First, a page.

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Woodbridge Research Facility

In July 1991, the BRAC Commission recommended closure of the Woodbridge Research Facility and the relocation of all operations to Adelphi Laboratory Center, Aberdeen Proving Ground, Maryland or to White Sands, New Mexico. The Woodbridge Research Facility was not officially vacated by the military until Fall 1996.

The WRF is located on approximately 579 acres of land in the easternmost portion of Prince William County, Virginia, within the town of Woodbridge. The Occoquan and Belmont Bays border the WRF on the south and east, respectively. The Marumsco National Wildlife Refuge bounds the facility on the west side. A golf course was recently completed adjacent to the northern boundary of the WRF. The entrance to the WRF is located on Dawson Beach Road, which extends to the southeast from U.S. Route 1 in Woodbridge.

From 1951 until 1971, the site was active as a military radio station. Environmentally significant activities at the site included construction and demolition, PCB transformer and capacitor utilization, POL use and storage, open dumping, battery use and storage, classified document incineration, machine shop operations, buried wire, and buried ethylene glycol hoses.

From 1971 until closure in September 1994, the primary mission of the WRF was to support the U.S. Army Research Laboratory in Adelphia, MD. Scientists, engineers, and technical and administrative personnel were employed at the WRF in a variety of programs involving nuclear weapons effects and Army system survivability. The facility investigated and studied the effects of electromagnetic pulses (EMP) generated by exo-atmospheric nuclear weapons detonation on communications and other military systems. Testing activities involved simulations utilizing on-site electromagnetic pulsers.

Environmentally significant activities during this period included construction and demolition, PCB transformer and capacitor utilization and disposal, POL use and storage, open dumping, small arms ranges, battery shop, sewage sludge injection, machine shop operations and electromagnetic pulse generation.

The square mile of field and marsh that served as a US Army radio communications site and research facility since the early 1950s was dedicated in late 1998 as the US Fish and Wildlife Service's newest Virginia refuge - the Occoquan Bay National Wildlife Refuge in Woodbridge. More than 200 species of birds, butterflies, deer, fox and other animals live in the grasslands and shrublands at Occoquan Bay - a rare treasure in an urban area where open land is at a premium for development or recreation. The former Woodbridge Army Research Facility, Harry Diamond Laboratories, became available to the Service as part of the peacetime base realignment and closure. It is located along Occoquan Bay at the confluence of the Potomac and Occoquan rivers. During Army ownership, the site was closed to public access and kept in grasslands allowing wildlife to flourish.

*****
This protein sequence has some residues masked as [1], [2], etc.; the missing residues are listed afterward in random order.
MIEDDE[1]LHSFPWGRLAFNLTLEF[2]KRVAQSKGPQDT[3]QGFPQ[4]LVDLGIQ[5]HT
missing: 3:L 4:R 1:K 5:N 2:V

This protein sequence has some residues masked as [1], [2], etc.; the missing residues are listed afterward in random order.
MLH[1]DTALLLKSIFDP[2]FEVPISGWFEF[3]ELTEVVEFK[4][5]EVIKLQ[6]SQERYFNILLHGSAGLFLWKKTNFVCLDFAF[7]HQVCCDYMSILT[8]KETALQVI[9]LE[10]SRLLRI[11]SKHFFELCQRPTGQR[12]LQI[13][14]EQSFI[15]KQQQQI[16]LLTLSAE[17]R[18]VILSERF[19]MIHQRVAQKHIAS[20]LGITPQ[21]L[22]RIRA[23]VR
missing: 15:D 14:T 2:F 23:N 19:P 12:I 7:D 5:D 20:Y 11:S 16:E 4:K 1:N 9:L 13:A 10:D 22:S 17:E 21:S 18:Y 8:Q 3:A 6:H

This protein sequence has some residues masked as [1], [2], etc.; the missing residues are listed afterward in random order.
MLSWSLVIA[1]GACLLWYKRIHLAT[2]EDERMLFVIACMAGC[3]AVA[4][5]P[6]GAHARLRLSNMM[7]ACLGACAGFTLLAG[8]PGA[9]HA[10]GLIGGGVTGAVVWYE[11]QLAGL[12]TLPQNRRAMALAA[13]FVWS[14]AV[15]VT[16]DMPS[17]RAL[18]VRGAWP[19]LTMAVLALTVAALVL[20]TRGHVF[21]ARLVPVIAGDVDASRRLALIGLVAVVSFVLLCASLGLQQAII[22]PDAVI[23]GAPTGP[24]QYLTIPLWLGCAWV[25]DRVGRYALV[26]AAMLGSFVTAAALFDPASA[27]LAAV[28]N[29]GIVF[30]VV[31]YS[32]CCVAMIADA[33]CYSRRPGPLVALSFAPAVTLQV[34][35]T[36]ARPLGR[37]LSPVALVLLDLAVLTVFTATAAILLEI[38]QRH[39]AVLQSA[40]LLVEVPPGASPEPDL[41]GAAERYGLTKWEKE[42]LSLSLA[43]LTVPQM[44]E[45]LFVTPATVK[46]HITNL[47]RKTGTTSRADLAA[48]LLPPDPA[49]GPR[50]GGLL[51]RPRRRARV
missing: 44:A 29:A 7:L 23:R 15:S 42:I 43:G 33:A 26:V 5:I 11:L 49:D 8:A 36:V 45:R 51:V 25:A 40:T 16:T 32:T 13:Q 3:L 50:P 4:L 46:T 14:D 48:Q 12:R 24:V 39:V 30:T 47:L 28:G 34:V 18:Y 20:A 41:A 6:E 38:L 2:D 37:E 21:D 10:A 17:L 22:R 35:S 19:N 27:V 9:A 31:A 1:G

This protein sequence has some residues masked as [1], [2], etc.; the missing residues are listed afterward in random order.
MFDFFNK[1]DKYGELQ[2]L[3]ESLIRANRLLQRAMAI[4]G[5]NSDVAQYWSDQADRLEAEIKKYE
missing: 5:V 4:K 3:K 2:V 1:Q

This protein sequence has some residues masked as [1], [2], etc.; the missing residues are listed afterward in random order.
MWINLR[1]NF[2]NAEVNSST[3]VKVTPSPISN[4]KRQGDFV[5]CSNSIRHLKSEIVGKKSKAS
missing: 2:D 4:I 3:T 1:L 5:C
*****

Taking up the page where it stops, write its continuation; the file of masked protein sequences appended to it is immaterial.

BRAC 2005

In its 2005 BRAC Recommendations, DoD recommended to realign the USMC Direct Reporting Program Manager Advanced Amphibious Assault (DRPM AAA) facilities in Woodbridge by relocating the Ground Forces initiative D&A activities to Detroit Arsenal, Warren, MI. This recommendation would consolidate those USMC and Army facilities that were primarily focused on ground vehicle activities in development and acquisition (D&A) at Detroit Arsenal in Warren, MI, to increase joint activity in ground vehicle development & acquisition. The D&A being consolidated would be centered on manned and unmanned ground vehicle program management. In Operation Enduring Freedom (OEF) and Operation Iraqi Freedom (OIF), effectiveness in combat depended heavily on "jointness," or how well the different branches of our military could communicate and coordinate their efforts on the battlefield. This collection of D&A expertise would not only foster a healthy mix of ideas, but would increase the ground vehicle community's ability to develop the kinds of capabilities that could position DoD for the future as well as adapt quickly to new challenges and to unexpected circumstances. The ability to adapt would be critical where surprise and uncertainty would be the defining characteristics of the new threats. Assuming no economic recovery, this recommendation could result in a maximum potential reduction of 56 jobs (32 direct jobs and 24 indirect jobs) over the 2006-2011 period in the Washington-Arlington-Alexandria, DC VA-MD-WV Metropolitan Division (less than 0.1 percent).

 



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